Casualties of war

Mules victims of mustard gas, Champagne 1917. © All rights reserved.  Permission has been granted to publish.
WarMule Sun, 16/03/2014 - 17:35

Today I thought I'd do a little bit more research into mules being used during WW1. The day started well with tinkering on the website by adding new images into the photo gallery and sourcing some extra images for the home page. There comes a point when searching for images to use that I find that I have to stop. Not because I've spent hours sourcing, checking copyright and making sure I can, as far as reasonably possible, have as much useful information as possible. I have to stop because there are some images that stop you in your tracks and the whole reality of the First World War hits you. I'm talking of the forgotten army - animals in war.

One of the links I followed, was to an archive of the Army's Veterinary Corps service and related animal units during WW1 and is a website dedicated to Greg Krenzelok's grandfather, Sergeant Leonard Patrick Murphy, who was in the US Army Veterinary Corps in WW1 where he was with the 18th Veterinary Hospital stationed at Sougy, France. The site is also dedicated to all those that served in the Veterinary Corps, Remount Service and the Cavalry and to their relatives that wish to keep their memories alive during WW1. And to all of the horses and mules who served and gave up their lives too.

“More horses and mules in the United States Army in 1918 did not mean more transportation in France for the Army but it meant more waste of animals, time of men and money. The needs of the army could never be met unless animals were returned to service by good medical care and recovery. We could not continue to have such a great loss and waste of animals due lack of care and poor management and keep the Army going”.

Source: Veterinary Military History of the United States by Merillat, Louis A. & Delwin M. Campbell, Volume II, page 751.

This account of the conditons for working mules and horses was horrendous. Not only seeing the images of dead and wounded animals but, can you imagine, the full scale of men trying to look after thousands of animals throughout the war as they were led (or carried) from the battlefields. This is where the lump in the throat starts to rise when you start to read through Greg Krenzelok's The Army Veterinary Service during the Great War, WW1 archive.

The horses and mules of the Army were of inestimable value in the war leading to a happy ending. They could be found in any theatre preparedness and operations, fulfilling their duties faithfully and in silence, without being able to expect no reward or compensation.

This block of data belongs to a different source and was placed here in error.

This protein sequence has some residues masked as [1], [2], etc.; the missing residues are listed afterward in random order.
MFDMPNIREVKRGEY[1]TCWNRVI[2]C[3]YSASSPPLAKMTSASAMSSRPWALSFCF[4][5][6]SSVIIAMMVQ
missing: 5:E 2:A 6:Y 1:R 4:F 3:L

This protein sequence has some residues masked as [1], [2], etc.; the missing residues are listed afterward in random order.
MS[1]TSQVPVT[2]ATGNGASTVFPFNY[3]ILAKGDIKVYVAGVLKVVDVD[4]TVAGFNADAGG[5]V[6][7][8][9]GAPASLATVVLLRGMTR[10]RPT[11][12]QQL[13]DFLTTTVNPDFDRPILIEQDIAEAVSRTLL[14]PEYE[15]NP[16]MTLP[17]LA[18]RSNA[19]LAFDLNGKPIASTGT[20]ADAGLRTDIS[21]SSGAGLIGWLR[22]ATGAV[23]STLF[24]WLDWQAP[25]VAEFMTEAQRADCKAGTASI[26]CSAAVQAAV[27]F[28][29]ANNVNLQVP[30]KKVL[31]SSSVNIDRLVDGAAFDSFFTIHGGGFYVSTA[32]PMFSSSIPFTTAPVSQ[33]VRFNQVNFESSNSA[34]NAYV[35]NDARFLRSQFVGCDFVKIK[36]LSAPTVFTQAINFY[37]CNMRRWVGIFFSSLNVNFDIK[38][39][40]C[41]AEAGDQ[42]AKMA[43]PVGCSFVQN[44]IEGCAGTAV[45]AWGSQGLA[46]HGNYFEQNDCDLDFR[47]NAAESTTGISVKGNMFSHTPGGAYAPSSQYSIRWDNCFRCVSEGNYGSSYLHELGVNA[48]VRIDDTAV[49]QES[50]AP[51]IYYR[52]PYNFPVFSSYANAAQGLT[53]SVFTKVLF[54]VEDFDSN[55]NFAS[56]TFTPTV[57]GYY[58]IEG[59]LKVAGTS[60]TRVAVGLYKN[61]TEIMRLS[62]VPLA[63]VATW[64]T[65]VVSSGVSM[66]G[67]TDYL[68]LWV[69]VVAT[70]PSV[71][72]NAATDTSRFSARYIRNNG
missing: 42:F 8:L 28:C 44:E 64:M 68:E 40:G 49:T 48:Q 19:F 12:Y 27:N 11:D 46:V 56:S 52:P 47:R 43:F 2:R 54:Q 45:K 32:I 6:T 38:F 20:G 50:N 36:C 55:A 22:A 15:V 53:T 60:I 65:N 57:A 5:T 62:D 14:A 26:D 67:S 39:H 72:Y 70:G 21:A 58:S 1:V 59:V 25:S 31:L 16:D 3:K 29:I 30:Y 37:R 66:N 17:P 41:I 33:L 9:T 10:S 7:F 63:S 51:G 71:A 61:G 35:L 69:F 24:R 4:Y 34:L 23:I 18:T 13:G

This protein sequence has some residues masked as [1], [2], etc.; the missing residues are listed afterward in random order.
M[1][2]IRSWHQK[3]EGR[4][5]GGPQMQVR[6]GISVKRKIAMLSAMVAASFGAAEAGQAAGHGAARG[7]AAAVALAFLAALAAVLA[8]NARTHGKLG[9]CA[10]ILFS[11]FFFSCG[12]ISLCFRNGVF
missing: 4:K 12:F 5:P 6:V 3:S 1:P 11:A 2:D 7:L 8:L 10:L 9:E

The last photo I looked at in my research today was of a two week old colt born in the British lines in France, outside the ward of a veterinary hospital where its mother was receiving treatment. Behind the foal was an open fronted lean-to shed showing horses being treated by Army vets.

My research has found that the Army Veterinary Corps was founded in 1903 and during the First World War they treated over 2.5 million animals including horses, mules, dogs and carrier pigeons.


This photo is displayed on the The Army Veterinary Service during the Great War, WW1 archive.
"Figure 3: Mules victims of mustard gas, Champagne 1917, photo Jean Tournassoud"
Best efforts have been made to request permission to use.


Jenny L. Bates's picture

I think that this website will be so very important because, even though I have never experienced war personally, I know that any bit of humanity left in people who have will be awakened by the courage, patience and suffering of animals affected by any conflict. Their plight helps us to recollect how many things we have been through, and how many things humans have been made to endure. Looking back through animal eyes shows how man's history and life is now complete, our service ended. It is a way, perhaps the only way for some, to give a name to their experience. Or not even a name, but a sound and an echo.

Very informative post. Really thank you! Awesome.

I really like your writing style, fantastic information, thanks for putting up.

Wow, fantastic blog layout! How long have you been blogging for? you made blogging look easy. The overall look of your web site is wonderful, let alone the content!

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